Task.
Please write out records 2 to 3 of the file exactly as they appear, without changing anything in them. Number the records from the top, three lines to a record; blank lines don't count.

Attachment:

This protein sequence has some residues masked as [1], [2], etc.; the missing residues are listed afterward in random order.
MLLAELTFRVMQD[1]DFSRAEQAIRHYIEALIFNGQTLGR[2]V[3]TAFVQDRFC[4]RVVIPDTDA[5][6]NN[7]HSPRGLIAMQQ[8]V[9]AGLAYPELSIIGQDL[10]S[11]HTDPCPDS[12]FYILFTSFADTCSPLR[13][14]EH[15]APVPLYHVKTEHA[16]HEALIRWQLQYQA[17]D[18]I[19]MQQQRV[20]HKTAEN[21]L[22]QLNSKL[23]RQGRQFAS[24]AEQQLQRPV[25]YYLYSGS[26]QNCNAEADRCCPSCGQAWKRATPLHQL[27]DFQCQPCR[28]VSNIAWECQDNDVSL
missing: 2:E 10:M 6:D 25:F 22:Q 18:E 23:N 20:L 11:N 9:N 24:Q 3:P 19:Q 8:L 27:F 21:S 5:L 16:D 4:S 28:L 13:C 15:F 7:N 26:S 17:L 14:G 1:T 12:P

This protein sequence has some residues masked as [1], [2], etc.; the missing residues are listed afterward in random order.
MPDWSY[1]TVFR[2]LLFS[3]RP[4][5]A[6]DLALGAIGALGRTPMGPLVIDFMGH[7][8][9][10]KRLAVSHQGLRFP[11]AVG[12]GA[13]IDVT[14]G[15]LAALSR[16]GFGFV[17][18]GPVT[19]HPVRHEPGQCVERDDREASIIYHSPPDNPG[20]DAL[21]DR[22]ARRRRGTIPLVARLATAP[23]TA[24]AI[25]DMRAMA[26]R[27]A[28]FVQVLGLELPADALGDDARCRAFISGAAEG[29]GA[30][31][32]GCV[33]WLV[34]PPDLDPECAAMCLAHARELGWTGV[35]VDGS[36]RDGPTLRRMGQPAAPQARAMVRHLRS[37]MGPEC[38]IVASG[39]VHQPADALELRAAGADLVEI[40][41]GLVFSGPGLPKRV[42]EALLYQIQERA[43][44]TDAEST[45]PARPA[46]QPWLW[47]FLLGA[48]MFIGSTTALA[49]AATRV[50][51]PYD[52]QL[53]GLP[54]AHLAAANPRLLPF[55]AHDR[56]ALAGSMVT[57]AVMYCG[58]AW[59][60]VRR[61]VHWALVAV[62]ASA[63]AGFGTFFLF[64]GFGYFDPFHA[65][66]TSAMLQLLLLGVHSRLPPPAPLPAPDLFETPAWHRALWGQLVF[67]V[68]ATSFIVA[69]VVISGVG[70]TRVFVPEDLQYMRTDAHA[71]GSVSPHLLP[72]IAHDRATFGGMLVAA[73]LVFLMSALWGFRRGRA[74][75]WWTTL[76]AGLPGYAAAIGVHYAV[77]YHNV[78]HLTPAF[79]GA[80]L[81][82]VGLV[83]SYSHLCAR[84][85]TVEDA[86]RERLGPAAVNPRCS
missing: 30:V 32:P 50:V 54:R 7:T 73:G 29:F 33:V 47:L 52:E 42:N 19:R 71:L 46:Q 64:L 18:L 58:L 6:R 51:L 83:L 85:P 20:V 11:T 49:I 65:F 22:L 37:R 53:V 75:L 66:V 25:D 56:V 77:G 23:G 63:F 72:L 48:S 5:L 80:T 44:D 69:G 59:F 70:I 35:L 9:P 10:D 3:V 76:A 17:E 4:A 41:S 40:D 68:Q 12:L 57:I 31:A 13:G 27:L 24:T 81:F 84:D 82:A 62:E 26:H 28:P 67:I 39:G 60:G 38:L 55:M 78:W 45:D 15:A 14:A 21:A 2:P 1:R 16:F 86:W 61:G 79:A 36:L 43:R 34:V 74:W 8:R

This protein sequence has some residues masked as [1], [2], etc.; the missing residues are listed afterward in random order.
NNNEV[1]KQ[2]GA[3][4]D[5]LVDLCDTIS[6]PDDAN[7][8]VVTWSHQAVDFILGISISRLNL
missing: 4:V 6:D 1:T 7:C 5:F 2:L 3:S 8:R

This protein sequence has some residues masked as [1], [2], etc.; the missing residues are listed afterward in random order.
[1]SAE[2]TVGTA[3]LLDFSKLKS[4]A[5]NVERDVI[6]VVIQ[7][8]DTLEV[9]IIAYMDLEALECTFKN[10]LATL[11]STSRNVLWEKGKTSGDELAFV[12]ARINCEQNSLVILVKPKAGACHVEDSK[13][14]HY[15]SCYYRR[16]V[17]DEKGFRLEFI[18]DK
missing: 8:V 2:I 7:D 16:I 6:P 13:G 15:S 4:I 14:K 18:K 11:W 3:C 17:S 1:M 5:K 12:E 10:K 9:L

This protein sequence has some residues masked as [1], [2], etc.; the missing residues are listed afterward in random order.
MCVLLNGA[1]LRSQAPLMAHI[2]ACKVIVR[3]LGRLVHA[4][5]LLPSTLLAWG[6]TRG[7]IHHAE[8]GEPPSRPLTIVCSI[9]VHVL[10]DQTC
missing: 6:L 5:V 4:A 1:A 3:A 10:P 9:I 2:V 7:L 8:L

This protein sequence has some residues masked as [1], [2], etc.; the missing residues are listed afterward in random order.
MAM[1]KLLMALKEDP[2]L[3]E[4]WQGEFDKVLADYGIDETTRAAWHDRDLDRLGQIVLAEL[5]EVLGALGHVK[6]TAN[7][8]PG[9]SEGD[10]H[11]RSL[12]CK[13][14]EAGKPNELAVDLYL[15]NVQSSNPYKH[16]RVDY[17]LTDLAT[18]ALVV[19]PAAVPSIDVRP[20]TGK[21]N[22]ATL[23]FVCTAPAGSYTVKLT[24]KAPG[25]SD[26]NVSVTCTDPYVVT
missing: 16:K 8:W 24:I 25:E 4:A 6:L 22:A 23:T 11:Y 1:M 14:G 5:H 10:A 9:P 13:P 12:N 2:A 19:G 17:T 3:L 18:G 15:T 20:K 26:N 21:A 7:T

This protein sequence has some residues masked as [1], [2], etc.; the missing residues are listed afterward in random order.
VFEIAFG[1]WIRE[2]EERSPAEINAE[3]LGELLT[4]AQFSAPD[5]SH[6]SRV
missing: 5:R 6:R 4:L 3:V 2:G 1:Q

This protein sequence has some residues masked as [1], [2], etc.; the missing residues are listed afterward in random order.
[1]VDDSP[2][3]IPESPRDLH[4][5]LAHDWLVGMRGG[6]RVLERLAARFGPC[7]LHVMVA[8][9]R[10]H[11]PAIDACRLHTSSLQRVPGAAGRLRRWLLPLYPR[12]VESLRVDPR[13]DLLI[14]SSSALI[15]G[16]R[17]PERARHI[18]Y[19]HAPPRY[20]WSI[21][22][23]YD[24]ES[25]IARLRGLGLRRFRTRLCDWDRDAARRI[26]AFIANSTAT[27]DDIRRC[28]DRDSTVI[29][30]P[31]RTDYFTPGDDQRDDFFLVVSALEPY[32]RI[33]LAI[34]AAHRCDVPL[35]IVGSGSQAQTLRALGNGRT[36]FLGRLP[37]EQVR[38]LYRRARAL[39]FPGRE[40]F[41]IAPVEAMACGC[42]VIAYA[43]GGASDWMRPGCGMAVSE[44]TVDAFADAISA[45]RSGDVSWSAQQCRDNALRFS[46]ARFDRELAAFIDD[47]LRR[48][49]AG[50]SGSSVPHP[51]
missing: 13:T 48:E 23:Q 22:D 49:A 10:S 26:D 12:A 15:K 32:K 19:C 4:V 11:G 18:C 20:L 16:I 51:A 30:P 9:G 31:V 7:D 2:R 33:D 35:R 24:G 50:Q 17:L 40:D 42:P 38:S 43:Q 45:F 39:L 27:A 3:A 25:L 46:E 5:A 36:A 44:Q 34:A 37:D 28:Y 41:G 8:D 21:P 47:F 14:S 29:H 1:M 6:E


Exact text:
This protein sequence has some residues masked as [1], [2], etc.; the missing residues are listed afterward in random order.
MPDWSY[1]TVFR[2]LLFS[3]RP[4][5]A[6]DLALGAIGALGRTPMGPLVIDFMGH[7][8][9][10]KRLAVSHQGLRFP[11]AVG[12]GA[13]IDVT[14]G[15]LAALSR[16]GFGFV[17][18]GPVT[19]HPVRHEPGQCVERDDREASIIYHSPPDNPG[20]DAL[21]DR[22]ARRRRGTIPLVARLATAP[23]TA[24]AI[25]DMRAMA[26]R[27]A[28]FVQVLGLELPADALGDDARCRAFISGAAEG[29]GA[30][31][32]GCV[33]WLV[34]PPDLDPECAAMCLAHARELGWTGV[35]VDGS[36]RDGPTLRRMGQPAAPQARAMVRHLRS[37]MGPEC[38]IVASG[39]VHQPADALELRAAGADLVEI[40][41]GLVFSGPGLPKRV[42]EALLYQIQERA[43][44]TDAEST[45]PARPA[46]QPWLW[47]FLLGA[48]MFIGSTTALA[49]AATRV[50][51]PYD[52]QL[53]GLP[54]AHLAAANPRLLPF[55]AHDR[56]ALAGSMVT[57]AVMYCG[58]AW[59][60]VRR[61]VHWALVAV[62]ASA[63]AGFGTFFLF[64]GFGYFDPFHA[65][66]TSAMLQLLLLGVHSRLPPPAPLPAPDLFETPAWHRALWGQLVF[67]V[68]ATSFIVA[69]VVISGVG[70]TRVFVPEDLQYMRTDAHA[71]GSVSPHLLP[72]IAHDRATFGGMLVAA[73]LVFLMSALWGFRRGRA[74][75]WWTTL[76]AGLPGYAAAIGVHYAV[77]YHNV[78]HLTPAF[79]GA[80]L[81][82]VGLV[83]SYSHLCAR[84][85]TVEDA[86]RERLGPAAVNPRCS
missing: 30:V 32:P 50:V 54:R 7:T 73:G 29:F 33:V 47:L 52:E 42:N 19:R 71:L 46:Q 64:L 18:L 58:L 6:R 51:L 83:L 85:P 20:V 11:T 49:I 65:F 22:L 37:R 53:V 75:L 66:V 25:D 56:V 77:G 23:G 63:F 72:L 48:S 5:L 80:T 44:D 69:G 59:F 70:I 35:L 9:P 10:D 3:V 76:A 17:E 4:A 41:S 40:D 68:Q 12:L 57:I 31:A 13:G 27:L 24:T 81:F 84:D 82:A 62:E 26:H 28:P 67:I 39:G 60:G 38:L 55:M 78:W 45:D 15:A 14:A 21:A 2:P 1:R 16:F 86:W 61:G 79:A 36:L 43:R 34:V 74:W 8:R

This protein sequence has some residues masked as [1], [2], etc.; the missing residues are listed afterward in random order.
NNNEV[1]KQ[2]GA[3][4]D[5]LVDLCDTIS[6]PDDAN[7][8]VVTWSHQAVDFILGISISRLNL
missing: 4:V 6:D 1:T 7:C 5:F 2:L 3:S 8:R